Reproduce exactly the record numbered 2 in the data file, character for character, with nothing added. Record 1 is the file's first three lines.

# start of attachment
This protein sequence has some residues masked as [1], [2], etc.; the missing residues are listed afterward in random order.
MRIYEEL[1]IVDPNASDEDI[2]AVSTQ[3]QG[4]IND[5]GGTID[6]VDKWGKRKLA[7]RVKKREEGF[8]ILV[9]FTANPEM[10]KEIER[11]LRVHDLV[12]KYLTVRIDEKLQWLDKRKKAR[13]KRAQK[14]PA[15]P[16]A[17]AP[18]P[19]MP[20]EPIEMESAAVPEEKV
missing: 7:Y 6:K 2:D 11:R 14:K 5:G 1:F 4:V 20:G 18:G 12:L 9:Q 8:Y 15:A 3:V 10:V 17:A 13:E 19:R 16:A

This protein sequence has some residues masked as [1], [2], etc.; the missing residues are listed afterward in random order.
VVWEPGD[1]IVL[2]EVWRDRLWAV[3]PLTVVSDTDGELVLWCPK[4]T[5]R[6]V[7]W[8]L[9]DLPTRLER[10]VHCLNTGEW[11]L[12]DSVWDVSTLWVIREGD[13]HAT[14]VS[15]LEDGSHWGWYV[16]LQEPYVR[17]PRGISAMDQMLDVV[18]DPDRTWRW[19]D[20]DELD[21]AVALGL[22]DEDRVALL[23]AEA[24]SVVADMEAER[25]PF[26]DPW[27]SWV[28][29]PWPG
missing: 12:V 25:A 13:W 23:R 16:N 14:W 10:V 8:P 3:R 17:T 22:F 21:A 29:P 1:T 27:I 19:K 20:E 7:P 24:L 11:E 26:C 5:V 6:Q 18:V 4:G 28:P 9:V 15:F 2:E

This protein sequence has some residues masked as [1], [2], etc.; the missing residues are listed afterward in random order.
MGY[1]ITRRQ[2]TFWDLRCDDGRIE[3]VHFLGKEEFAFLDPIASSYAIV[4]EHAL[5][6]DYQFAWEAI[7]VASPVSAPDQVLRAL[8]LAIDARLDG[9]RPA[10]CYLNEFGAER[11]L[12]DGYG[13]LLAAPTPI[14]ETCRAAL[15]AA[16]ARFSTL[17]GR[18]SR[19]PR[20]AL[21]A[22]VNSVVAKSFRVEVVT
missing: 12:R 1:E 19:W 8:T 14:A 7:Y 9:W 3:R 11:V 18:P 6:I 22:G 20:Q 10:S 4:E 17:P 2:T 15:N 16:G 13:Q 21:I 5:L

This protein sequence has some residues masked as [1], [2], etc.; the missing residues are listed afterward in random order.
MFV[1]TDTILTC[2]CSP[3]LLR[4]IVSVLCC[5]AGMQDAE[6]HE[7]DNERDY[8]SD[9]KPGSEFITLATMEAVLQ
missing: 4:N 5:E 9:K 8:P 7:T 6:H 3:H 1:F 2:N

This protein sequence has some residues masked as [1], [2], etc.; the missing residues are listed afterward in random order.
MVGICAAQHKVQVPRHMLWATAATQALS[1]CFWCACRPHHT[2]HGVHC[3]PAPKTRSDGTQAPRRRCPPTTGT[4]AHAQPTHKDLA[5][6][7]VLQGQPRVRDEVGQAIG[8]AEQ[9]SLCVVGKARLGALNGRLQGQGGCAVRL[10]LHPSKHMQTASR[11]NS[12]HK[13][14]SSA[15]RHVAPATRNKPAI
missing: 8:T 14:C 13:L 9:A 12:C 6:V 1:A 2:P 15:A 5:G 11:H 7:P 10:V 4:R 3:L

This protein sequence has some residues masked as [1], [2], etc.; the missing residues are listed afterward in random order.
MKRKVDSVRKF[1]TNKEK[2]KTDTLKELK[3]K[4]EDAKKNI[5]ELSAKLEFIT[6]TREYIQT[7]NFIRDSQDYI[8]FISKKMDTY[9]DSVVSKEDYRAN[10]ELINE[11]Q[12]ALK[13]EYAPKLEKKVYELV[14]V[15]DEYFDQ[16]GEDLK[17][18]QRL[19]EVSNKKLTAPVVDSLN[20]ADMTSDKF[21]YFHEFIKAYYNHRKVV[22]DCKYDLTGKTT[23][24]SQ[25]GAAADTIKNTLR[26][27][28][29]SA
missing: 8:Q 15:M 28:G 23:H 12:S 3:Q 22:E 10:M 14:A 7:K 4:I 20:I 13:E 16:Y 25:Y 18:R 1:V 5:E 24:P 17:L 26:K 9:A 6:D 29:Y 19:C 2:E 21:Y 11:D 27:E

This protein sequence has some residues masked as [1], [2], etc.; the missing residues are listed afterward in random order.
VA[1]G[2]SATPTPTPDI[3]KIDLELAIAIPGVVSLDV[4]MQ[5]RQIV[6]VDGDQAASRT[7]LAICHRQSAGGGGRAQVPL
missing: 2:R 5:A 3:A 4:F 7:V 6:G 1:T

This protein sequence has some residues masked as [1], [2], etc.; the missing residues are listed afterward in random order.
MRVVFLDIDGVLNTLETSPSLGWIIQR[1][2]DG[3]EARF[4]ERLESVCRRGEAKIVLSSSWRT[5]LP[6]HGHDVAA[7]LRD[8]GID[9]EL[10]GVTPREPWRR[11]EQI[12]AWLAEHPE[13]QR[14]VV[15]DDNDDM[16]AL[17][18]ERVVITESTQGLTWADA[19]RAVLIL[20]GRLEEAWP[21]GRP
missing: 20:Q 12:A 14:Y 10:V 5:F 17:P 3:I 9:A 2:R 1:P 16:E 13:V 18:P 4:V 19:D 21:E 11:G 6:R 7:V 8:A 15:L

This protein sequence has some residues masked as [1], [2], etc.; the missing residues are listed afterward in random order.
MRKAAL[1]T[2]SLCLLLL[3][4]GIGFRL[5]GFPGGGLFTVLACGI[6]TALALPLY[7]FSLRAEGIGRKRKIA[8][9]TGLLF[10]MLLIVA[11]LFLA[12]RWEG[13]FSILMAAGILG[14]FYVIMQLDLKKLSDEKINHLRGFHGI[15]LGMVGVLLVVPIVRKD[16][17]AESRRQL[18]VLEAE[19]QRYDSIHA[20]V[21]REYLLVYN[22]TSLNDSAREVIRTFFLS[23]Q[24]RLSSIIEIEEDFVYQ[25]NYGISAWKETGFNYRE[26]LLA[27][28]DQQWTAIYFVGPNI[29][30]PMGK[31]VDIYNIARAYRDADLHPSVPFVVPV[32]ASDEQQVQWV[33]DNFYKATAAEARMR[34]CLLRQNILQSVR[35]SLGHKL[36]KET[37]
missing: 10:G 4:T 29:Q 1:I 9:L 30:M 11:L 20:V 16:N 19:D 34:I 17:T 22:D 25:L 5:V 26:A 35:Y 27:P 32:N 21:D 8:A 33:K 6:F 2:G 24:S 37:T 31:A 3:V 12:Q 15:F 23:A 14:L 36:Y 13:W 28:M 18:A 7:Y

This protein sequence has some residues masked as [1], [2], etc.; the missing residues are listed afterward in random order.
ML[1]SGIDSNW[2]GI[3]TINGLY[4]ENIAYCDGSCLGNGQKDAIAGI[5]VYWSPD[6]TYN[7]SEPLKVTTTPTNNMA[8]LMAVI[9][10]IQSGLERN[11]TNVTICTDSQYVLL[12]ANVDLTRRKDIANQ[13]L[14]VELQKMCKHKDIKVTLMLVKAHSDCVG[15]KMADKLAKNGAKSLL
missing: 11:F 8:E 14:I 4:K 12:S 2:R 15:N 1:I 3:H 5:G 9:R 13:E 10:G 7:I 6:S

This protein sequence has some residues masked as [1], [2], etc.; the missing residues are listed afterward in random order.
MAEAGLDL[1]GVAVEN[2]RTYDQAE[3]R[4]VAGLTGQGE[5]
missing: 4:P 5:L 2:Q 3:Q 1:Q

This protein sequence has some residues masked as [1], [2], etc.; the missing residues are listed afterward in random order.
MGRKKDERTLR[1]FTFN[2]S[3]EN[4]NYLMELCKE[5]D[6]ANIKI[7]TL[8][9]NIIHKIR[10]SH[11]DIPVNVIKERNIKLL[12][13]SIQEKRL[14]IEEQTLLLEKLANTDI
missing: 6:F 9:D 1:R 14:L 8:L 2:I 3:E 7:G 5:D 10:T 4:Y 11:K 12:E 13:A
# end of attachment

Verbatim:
This protein sequence has some residues masked as [1], [2], etc.; the missing residues are listed afterward in random order.
VVWEPGD[1]IVL[2]EVWRDRLWAV[3]PLTVVSDTDGELVLWCPK[4]T[5]R[6]V[7]W[8]L[9]DLPTRLER[10]VHCLNTGEW[11]L[12]DSVWDVSTLWVIREGD[13]HAT[14]VS[15]LEDGSHWGWYV[16]LQEPYVR[17]PRGISAMDQMLDVV[18]DPDRTWRW[19]D[20]DELD[21]AVALGL[22]DEDRVALL[23]AEA[24]SVVADMEAER[25]PF[26]DPW[27]SWV[28][29]PWPG
missing: 12:V 25:A 13:W 23:R 16:N 14:W 10:V 8:P 3:R 17:T 22:F 21:A 29:P 1:T 27:I 19:K 20:E 7:P 24:L 11:E 26:C 5:V 6:Q 18:V 4:G 28:P 9:V 15:F 2:E